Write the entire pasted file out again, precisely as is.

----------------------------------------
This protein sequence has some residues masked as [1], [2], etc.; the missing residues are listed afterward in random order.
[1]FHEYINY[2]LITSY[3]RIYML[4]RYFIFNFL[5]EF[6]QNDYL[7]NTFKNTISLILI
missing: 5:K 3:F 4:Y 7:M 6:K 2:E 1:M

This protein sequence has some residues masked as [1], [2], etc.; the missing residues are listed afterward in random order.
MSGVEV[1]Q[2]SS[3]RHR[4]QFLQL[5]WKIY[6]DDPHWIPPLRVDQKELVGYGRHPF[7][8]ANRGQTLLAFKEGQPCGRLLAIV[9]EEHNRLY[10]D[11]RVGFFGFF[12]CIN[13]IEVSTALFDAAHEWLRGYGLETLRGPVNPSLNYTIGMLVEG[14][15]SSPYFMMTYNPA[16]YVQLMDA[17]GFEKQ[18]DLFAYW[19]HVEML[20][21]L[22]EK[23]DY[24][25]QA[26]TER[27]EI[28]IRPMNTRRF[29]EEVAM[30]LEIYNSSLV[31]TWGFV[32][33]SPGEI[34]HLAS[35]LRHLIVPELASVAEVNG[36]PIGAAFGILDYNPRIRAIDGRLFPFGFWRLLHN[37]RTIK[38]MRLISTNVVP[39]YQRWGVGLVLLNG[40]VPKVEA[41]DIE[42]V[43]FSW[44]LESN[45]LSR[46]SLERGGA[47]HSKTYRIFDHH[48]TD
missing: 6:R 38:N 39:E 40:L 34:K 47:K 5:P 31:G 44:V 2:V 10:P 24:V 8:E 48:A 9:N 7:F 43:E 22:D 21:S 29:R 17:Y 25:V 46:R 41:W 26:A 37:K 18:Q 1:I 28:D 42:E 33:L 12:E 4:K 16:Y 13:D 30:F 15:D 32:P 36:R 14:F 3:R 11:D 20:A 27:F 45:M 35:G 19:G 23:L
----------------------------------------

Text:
This protein sequence has some residues masked as [1], [2], etc.; the missing residues are listed afterward in random order.
[1]FHEYINY[2]LITSY[3]RIYML[4]RYFIFNFL[5]EF[6]QNDYL[7]NTFKNTISLILI
missing: 5:K 3:F 4:Y 7:M 6:K 2:E 1:M

This protein sequence has some residues masked as [1], [2], etc.; the missing residues are listed afterward in random order.
MSGVEV[1]Q[2]SS[3]RHR[4]QFLQL[5]WKIY[6]DDPHWIPPLRVDQKELVGYGRHPF[7][8]ANRGQTLLAFKEGQPCGRLLAIV[9]EEHNRLY[10]D[11]RVGFFGFF[12]CIN[13]IEVSTALFDAAHEWLRGYGLETLRGPVNPSLNYTIGMLVEG[14][15]SSPYFMMTYNPA[16]YVQLMDA[17]GFEKQ[18]DLFAYW[19]HVEML[20][21]L[22]EK[23]DY[24][25]QA[26]TER[27]EI[28]IRPMNTRRF[29]EEVAM[30]LEIYNSSLV[31]TWGFV[32][33]SPGEI[34]HLAS[35]LRHLIVPELASVAEVNG[36]PIGAAFGILDYNPRIRAIDGRLFPFGFWRLLHN[37]RTIK[38]MRLISTNVVP[39]YQRWGVGLVLLNG[40]VPKVEA[41]DIE[42]V[43]FSW[44]LESN[45]LSR[46]SLERGGA[47]HSKTYRIFDHH[48]TD
missing: 6:R 38:N 39:E 40:L 34:K 47:K 5:P 31:G 44:V 2:V 10:P 24:V 8:E 48:A 9:N 7:F 43:E 22:D 21:S 29:R 17:Y 25:V 46:R 41:W 26:A 37:K 18:Q 1:I 28:D 42:E 33:L 12:E 4:K 16:Y 13:D 30:F 15:D 32:P 36:R 14:F 3:R 11:D 20:A 27:F 45:M 35:G 19:G 23:L